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I think I was born with a pencil in my hand. At school I was always the one that was best at drawing. I was always top in art, I won school prizes for my drawings - I even won a national drawing competition aged 11. But it’s one small episode from that time that has stuck with me into adulthood.

We were all round Robert’s house. Sat around the wooden table in the dining room, playing cards. His parents were older than everyone else's. More like grandparents. I think that’s why we’d all meet up at Robert’s. They actually seemed to enjoy our company.

I was keeping score with my biro and spiral bound note book. Robert’s Mum was cooking in the kitchen and keeping us supplied with hot sausage rolls and glasses of juice.

In between jotting down each player’s score I doodled on the pad with the biro. Two small circles became the headlights of a classic car. Between the headlights a radiator grill. Sweeping, curved wheel arches appeared, linked by a running board. From there I gradually elaborated.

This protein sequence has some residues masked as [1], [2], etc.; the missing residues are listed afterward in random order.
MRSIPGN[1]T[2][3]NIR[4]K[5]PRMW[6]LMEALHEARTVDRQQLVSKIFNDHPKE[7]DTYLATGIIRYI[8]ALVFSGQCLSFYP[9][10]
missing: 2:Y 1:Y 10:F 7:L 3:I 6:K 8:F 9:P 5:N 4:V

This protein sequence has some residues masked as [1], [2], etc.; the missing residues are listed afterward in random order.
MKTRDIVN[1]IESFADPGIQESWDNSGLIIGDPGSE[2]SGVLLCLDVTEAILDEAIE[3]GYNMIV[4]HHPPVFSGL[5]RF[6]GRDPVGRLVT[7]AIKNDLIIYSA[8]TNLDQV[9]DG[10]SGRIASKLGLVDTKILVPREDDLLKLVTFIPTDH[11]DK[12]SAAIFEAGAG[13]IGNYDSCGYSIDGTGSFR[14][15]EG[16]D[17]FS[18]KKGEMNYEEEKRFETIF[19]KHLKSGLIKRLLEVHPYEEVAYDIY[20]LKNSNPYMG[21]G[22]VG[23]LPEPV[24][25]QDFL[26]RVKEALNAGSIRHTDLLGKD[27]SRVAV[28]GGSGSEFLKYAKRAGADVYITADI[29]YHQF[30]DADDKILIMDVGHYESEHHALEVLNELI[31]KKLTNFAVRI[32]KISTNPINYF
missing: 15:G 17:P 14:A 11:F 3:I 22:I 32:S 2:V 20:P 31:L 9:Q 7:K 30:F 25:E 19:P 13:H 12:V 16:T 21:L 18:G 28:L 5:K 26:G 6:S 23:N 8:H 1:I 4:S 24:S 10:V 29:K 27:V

A few days later we were back at Robert’s house. His Mum wouldn’t stop raving about the drawing she’d come across in her notebook. She’d shown it to all her friends at work. She’d even torn the page out, trimmed it up and placed it in a little frame on the side. I think that was the moment I decided to be a professional artist.

So I went to art school and became an artist. That became an illustrator. That somehow morphed into a graphic designer. Next thing I was sitting behind a desk in West London. Now, instead of spending each day with my hand around a brush or magic marker, I had my own design consultancy. And my own team of designers.

So I became a weekend painter. Sundays I would sit by the Thames with my watercolours or lock myself away in the spare room with my oils and a still life. But weekends weren’t enough. So then it happened. We sold up. We moved to deepest, rural France. I returned to my original calling and painted every day. Landscapes at first then, increasingly, still life.  

Now I paint constantly. I’m fixated with still life. I paint on wooden panels that have been coated with layers of white gesso to give a perfect, smooth finish. The paintings are meticulous and can each take months to complete.

I’m always trying to capture a fleeting moment in time, like a landscape painter. And I’m also obsessed with surface. Like a portrait painter. But just like the best portrait painters, I’m saying something much deeper about my subject. Far more than the monocular vision of a camera could ever hope to express.

And, over the years, whenever the subject of my chosen career came up in conversation, Robert’s Mum would always tell me, as if for the first time, how she knew I’d be an artist the moment she saw that little drawing left behind in her notebook.